Austin, TX | Through Vinyl, Keeled Scales is Defying the Odds: Owner Tony Presley found new life at his indie record label thanks to records and other physical media. “The sky was falling,” says Tony Presley, owner of Austin indie record label Keeled Scales. Following national shutdowns last spring, the company’s monthly financial reports showed album sales down by two-thirds, and with people glued to the news, streaming numbers tanked. In those precarious first months of the pandemic, Presley pondered whether or not the label even had a future. But then the unexpected happened. In June, Presley started to process an inordinate amount of album orders, mainly of vinyl records. Comments were often attached, where purchasers left encouraging notes to the artists (Wish we were seeing you live this year, but this will have to do! said one to Will Johnson). “In the absence of artists touring, their fans and listeners wanted to actually hold the physical record while they’re listening to it,” says Presley.

Do albums matter in 2021? Peking Duk, Middle Kids, Kucka and more ponder if there’s still room for albums in today’s musical landscape. 20 years ago, just about every car had a CD player in the dashboard. Kids on their way to school clicked their favourite albums into silvery clamshell Discmans. And an artist’s album release schedule was a finely tuned science. In news that’ll shock no one, quite a bit has changed since the turn of the century: technology, the music industry, and most of all – listening habits. So how do albums fit into our lives in 2021? What even is an album?! It’s a great question. An album could be a slender seven songs or tip the scales at over twenty tracks. It could be 25 minutes or several hours, new material or repackaged old gear, the product of one artist or many. The definition of an album’s pretty loose – and that’s nothing new. Rachel Jones-Williams, who’s worked in A&R at record labels across the past six years, says that “it’s a format that’s still evolving… it’s not what it used to be.”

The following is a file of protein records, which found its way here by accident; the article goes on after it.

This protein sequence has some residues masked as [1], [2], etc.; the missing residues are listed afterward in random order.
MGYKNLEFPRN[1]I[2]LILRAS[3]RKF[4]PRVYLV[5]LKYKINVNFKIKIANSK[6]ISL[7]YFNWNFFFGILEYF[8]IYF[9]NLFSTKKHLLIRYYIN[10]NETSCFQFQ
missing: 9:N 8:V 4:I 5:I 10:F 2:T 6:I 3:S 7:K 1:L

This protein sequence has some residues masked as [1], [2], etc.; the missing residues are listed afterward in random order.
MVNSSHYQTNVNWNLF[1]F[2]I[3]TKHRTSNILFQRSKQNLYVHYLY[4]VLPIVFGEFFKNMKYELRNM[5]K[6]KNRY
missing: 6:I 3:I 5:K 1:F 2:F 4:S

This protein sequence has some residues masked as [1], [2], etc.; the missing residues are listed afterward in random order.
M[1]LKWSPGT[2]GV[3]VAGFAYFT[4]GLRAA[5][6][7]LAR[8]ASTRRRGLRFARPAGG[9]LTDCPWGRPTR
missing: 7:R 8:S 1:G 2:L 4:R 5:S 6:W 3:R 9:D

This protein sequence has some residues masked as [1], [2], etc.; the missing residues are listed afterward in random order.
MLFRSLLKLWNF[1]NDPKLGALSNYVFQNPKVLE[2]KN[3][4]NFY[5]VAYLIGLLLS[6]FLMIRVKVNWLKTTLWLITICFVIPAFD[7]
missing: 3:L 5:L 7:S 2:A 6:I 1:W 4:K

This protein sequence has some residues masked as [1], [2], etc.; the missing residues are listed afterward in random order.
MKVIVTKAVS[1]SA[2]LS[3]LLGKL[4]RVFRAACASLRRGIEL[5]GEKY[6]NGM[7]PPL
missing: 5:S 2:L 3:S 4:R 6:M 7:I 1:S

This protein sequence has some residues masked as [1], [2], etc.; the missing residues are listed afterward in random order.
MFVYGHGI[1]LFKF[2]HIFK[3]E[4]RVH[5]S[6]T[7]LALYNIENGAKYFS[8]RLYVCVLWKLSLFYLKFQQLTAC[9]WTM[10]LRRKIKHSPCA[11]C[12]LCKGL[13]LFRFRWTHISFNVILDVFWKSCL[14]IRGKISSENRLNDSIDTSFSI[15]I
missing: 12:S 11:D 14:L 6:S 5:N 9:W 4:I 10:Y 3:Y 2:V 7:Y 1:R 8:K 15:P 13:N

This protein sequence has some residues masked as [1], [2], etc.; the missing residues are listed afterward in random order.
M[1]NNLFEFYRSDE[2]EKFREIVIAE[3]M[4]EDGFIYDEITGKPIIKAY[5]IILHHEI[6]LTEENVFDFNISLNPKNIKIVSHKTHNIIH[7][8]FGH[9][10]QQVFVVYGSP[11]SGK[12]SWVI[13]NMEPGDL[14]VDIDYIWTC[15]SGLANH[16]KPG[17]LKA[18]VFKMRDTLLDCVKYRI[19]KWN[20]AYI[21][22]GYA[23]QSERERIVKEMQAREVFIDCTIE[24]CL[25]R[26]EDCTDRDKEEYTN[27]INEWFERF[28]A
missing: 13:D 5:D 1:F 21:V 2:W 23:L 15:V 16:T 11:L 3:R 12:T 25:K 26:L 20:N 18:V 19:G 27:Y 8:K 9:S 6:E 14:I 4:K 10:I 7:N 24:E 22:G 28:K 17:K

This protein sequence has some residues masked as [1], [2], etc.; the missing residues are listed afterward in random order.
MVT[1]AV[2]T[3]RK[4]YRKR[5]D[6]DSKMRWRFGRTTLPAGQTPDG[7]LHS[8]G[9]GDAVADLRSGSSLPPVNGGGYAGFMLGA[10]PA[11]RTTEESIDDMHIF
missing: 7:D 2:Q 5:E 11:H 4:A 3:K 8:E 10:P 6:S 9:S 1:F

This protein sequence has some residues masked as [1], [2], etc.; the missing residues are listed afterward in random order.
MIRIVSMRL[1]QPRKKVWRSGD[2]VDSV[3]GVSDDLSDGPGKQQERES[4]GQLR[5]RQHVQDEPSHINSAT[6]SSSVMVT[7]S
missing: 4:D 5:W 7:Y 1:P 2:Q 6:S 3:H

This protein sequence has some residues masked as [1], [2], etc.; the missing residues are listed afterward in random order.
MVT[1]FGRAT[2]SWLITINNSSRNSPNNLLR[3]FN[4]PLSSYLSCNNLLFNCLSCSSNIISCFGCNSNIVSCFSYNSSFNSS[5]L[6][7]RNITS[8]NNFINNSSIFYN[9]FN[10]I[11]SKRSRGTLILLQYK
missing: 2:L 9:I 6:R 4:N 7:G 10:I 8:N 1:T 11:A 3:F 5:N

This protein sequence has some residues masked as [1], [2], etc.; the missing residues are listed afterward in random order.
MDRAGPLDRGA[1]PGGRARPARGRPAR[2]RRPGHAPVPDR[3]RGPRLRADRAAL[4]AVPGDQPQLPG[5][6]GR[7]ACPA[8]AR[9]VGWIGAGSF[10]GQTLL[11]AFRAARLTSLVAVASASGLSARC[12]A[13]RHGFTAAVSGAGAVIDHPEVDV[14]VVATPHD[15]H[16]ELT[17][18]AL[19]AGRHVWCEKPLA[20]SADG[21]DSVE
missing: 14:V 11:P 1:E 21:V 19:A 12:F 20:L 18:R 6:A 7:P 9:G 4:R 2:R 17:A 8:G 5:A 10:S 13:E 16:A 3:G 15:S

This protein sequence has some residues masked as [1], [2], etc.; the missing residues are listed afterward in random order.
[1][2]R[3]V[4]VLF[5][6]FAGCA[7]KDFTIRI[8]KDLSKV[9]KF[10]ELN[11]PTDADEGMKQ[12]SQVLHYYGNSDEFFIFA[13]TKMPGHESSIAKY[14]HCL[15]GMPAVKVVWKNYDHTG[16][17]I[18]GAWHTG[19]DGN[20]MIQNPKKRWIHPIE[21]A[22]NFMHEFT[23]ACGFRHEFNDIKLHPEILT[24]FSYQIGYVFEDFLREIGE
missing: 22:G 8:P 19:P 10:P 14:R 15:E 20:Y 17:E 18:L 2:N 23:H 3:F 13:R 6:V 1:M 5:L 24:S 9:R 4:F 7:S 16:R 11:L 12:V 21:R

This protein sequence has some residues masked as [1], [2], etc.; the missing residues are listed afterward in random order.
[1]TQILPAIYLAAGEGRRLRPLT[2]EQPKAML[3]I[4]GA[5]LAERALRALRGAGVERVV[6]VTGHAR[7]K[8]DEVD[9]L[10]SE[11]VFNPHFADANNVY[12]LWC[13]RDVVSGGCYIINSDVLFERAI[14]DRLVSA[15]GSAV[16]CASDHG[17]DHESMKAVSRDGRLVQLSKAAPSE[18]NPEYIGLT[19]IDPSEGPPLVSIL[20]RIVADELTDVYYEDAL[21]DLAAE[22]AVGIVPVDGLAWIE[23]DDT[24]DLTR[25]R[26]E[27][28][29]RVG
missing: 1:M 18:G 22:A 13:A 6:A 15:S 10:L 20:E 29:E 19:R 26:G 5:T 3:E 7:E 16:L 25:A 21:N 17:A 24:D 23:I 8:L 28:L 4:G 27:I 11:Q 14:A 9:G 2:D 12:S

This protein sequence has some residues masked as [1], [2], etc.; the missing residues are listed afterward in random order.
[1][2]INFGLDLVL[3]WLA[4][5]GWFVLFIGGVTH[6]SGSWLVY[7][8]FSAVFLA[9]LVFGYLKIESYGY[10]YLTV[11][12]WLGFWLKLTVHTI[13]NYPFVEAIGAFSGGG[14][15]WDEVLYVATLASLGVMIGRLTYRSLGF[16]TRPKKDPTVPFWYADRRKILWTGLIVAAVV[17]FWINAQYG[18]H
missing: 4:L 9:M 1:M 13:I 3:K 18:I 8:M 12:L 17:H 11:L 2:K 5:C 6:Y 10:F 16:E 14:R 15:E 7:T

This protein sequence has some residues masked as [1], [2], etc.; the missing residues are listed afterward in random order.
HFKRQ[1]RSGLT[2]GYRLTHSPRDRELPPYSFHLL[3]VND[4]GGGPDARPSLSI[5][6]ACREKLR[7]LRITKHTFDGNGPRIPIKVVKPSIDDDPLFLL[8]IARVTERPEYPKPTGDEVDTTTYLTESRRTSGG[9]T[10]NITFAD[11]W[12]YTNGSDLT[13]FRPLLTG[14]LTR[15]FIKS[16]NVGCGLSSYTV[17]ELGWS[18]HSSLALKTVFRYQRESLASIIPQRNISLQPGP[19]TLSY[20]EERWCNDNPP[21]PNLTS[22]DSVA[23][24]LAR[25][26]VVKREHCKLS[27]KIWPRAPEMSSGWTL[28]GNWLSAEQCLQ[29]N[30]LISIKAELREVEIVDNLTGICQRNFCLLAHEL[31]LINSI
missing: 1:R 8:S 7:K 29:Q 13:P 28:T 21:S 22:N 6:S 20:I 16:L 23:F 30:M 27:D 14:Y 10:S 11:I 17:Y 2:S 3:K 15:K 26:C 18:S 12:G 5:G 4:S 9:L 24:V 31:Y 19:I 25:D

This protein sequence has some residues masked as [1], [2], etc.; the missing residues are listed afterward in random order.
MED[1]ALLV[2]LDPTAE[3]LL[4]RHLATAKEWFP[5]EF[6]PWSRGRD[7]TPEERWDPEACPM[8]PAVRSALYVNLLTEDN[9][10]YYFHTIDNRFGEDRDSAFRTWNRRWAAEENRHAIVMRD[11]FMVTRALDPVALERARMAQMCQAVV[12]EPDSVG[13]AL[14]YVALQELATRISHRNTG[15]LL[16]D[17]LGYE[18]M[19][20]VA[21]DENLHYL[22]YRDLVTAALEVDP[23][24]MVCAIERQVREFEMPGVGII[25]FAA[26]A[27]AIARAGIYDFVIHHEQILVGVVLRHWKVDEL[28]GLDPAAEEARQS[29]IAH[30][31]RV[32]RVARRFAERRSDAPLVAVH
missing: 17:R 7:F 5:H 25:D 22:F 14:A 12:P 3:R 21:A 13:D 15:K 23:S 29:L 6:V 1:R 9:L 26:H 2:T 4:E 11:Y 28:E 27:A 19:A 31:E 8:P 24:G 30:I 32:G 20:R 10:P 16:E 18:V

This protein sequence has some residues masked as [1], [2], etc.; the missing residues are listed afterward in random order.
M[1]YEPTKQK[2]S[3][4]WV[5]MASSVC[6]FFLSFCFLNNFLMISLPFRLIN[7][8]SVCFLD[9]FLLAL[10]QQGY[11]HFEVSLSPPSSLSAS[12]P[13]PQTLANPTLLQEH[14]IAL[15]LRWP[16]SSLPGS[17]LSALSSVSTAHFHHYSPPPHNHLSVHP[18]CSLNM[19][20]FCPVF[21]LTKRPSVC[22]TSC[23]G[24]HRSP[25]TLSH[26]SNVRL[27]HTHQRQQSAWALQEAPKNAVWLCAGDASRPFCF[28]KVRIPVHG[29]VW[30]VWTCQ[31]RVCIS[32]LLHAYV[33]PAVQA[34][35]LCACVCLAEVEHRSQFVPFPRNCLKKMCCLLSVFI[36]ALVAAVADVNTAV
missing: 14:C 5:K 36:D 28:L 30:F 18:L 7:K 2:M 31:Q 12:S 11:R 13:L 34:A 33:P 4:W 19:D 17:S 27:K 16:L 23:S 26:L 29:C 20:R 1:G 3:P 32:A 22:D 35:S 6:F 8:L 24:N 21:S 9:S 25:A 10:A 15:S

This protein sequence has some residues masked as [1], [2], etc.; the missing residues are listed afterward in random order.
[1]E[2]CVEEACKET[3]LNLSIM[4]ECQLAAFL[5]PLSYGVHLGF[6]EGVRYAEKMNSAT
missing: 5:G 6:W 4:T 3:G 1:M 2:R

Vinyl revenue overtakes CDs for the first time since 1986: CDs and downloads continue to decline while the record rejoices. The RIAA’s year-end report on the state of the US music industry shows that revenue from vinyl sales has overtaken that of CDs for the first time in 35 years. Sales of the classic record format in the US have increased consistently since 2006, but last year it saw its biggest single week since electronic sales tracking began (in 1991), with 1.841 million vinyl albums sold in the week ending 24th December, according to the MRC data. Overall, vinyl sales in 2020 grew by 28.7 per cent to $626 million, while CD sales continued their long term decline, falling by 23 per cent to $483 million. The last time vinyl triumphed over CDs was in 1986. That year, though, the cassette was king, making up 54 per cent of all albums sold, and the biggest releases included Janet Jackson’s Control, Madonna’s True Blue and Lionel Richie’s Dancing on the Ceiling – each sold three million physical copies – not forgetting the soundtrack to Miami Vice which sold four million.